Hiring new employees can be super exciting. But with great new employees comes great responsibilities. As an employer, you’re responsible for onboarding new hires. Not to mention, you need to collect new hire paperwork, including Form I-9, from your workers.
Keep reading to learn all about Form I-9, including a breakdown of the form’s different sections and common Form I-9 errors to avoid.
What is an I-9?
Form I-9, Employment Eligibility Verification, is a form that confirms your employees are legally allowed to work in the U.S. Before you can authorize employment, you and your employee must fill out Form I-9. In addition to filling out the form, your employee must bring in specific documentation and identification for you to review and verify.
Keep Form I-9 in your payroll records for safekeeping. Don’t file the form with any federal agency. Store Form I-9 in your records for at least three years after you hire an employee or one year after their employment ends (whichever is later).
You can use E-Verify to double-check an employee’s employment authorization. If you use E-Verify, input information from Form I-9 into the system.
Filling out an I-9 payroll form
If you’re an employer or plan on becoming an employer, you need to learn how to fill out Form I-9.
There are three sections on an I-9 form. You and your employee must fill out the first two sections when you hire the employee. You only need to fill out the third section if you need to update an employee’s information or rehire an employee.
Check out a section-by-section breakdown below to learn how to fill out an I-9 form.
Your employee or their preparer and/or translator fills out Section 1, Employee Information and Attestation.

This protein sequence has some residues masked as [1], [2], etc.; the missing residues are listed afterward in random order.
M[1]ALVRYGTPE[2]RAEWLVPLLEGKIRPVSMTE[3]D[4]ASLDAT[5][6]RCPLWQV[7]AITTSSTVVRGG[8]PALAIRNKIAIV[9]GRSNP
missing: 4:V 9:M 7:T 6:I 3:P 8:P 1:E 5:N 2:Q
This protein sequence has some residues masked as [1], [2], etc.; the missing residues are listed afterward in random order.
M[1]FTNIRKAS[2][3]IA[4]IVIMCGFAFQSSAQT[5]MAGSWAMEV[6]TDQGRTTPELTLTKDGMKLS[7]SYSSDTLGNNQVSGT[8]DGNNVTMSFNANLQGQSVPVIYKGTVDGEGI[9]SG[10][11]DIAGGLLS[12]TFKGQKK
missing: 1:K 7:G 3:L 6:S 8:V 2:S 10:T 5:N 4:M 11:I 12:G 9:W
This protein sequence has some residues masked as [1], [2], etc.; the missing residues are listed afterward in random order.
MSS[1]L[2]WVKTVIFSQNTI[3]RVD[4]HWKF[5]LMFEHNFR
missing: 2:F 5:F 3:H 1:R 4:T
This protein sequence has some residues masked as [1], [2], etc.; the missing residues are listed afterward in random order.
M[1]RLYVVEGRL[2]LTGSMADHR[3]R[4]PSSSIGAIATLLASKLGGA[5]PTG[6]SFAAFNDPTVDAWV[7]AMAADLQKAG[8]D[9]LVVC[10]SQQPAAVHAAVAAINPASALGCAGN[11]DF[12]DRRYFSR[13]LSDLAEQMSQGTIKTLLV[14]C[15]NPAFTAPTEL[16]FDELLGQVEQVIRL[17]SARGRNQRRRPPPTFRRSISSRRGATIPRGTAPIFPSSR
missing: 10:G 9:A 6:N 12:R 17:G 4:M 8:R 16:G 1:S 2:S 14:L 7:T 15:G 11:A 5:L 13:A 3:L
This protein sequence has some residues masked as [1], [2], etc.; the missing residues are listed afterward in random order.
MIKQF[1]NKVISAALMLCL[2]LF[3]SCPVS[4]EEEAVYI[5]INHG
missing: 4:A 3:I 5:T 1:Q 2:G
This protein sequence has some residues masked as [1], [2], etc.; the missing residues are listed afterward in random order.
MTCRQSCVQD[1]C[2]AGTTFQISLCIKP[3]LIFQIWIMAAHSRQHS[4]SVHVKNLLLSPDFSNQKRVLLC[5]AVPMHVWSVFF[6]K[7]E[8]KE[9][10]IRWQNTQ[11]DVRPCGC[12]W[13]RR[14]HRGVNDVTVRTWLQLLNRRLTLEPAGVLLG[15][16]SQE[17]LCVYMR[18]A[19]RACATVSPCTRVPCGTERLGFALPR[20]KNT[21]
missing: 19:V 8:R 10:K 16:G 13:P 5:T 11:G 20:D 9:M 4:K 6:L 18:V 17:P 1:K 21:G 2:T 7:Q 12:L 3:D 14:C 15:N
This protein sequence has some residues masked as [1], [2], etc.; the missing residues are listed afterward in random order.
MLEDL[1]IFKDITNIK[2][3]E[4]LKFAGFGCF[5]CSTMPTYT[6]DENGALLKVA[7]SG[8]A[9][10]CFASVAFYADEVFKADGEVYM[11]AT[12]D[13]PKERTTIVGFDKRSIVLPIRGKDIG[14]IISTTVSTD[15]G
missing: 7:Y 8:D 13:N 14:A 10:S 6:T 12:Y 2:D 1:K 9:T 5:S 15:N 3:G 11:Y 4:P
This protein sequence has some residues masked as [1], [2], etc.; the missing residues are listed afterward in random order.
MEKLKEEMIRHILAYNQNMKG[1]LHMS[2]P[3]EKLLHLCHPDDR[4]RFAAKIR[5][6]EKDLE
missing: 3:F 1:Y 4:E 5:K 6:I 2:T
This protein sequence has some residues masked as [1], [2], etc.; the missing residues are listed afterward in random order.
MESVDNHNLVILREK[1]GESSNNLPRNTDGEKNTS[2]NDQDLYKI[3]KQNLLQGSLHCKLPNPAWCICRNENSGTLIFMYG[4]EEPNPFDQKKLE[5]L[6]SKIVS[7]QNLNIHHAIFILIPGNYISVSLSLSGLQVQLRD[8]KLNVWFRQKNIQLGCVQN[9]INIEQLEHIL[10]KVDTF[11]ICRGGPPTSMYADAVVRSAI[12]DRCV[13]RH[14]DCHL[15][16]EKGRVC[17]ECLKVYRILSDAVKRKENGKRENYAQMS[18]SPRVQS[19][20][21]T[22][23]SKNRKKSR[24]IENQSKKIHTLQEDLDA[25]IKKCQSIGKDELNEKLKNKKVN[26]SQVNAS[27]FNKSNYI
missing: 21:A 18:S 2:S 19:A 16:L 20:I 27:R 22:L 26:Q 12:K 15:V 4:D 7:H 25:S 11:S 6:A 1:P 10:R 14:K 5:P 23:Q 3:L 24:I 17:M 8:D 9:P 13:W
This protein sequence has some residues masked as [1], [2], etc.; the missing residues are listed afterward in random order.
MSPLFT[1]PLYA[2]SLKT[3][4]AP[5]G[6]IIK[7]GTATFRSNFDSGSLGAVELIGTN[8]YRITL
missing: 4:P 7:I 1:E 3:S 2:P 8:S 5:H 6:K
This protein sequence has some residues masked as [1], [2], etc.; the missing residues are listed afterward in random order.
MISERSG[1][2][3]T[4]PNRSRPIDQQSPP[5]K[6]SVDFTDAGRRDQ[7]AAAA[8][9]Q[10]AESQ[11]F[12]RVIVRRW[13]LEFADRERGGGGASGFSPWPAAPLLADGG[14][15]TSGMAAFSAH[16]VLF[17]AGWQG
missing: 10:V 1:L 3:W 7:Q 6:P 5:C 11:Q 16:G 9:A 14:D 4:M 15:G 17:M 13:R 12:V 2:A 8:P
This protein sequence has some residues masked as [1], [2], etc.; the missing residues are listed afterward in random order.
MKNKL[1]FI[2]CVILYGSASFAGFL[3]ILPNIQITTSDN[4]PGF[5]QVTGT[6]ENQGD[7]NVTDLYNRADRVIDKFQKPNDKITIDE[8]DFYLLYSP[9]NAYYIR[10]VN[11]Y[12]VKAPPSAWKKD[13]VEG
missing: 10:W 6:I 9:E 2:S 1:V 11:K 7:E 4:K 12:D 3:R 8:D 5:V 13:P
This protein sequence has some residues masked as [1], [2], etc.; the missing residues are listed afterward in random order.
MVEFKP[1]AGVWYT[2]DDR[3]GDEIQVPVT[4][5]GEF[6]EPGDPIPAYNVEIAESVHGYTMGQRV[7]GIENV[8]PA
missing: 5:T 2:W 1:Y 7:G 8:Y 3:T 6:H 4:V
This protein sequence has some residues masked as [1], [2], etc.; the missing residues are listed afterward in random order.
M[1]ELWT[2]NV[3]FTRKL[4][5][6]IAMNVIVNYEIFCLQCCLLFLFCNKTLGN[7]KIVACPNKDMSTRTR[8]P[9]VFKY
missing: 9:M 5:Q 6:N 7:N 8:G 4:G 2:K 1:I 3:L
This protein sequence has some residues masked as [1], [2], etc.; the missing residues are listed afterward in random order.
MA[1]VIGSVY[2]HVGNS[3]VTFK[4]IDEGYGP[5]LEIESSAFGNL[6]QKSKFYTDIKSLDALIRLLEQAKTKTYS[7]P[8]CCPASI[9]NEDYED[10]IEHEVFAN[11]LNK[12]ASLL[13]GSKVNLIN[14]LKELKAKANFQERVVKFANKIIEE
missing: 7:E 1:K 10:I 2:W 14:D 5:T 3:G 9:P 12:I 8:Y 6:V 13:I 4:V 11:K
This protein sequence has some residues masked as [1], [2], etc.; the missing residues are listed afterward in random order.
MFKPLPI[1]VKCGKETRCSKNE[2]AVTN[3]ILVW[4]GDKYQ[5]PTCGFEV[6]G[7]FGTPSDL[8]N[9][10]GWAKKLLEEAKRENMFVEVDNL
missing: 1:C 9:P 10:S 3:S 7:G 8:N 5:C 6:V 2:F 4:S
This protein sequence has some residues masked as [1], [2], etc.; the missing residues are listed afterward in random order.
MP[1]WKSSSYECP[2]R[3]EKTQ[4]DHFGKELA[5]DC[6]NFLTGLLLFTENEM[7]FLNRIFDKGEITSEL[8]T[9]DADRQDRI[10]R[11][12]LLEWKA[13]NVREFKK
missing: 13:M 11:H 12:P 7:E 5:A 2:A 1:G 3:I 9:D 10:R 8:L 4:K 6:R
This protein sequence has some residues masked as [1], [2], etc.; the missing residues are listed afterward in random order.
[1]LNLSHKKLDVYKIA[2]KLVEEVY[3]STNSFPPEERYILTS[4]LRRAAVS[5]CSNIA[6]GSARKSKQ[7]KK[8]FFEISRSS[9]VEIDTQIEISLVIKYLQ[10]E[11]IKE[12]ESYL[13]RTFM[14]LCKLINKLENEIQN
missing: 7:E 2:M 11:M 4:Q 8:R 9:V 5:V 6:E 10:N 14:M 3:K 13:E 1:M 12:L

This section covers things like the employee’s:
- Full name
- Date of birth
- Social Security number
- Email address (optional)
- Phone number (optional)
- Citizenship details
If a preparer or translator fills out Section 1 on behalf of the employee, they must include their personal information and signature.
Employees must complete, sign, and date Section 1 of Form I-9 on their first day of employment. Employees can’t fill out Form I-9 before they accept a job offer.
Complete and sign Section 2, Employer or Authorized Representative Review and Verification, within three days of the employee’s first day of work.
To fill out this section, you need specific identification and authorization documents from your new employee. As an employer, it’s your job to examine the documents to ensure they match what is listed on Form I-9 and verify that they’re genuine.
Form I-9 has a list of accepted I-9 documents. The I-9 acceptable documents are grouped into List A, List B, and List C.
List A requires documents that prove identity and work eligibility. This includes things like a passport, Permanent Resident Card, and foreign passport.
List B includes documents that prove identity. Examples of acceptable I-9 identification from List B include a driver’s license, government-issued ID card, U.S. Military card, and school ID card.
List C includes documents that prove work eligibility. Acceptable identification from List C includes a Social Security account number card, birth certificate, and U.S. citizen ID card.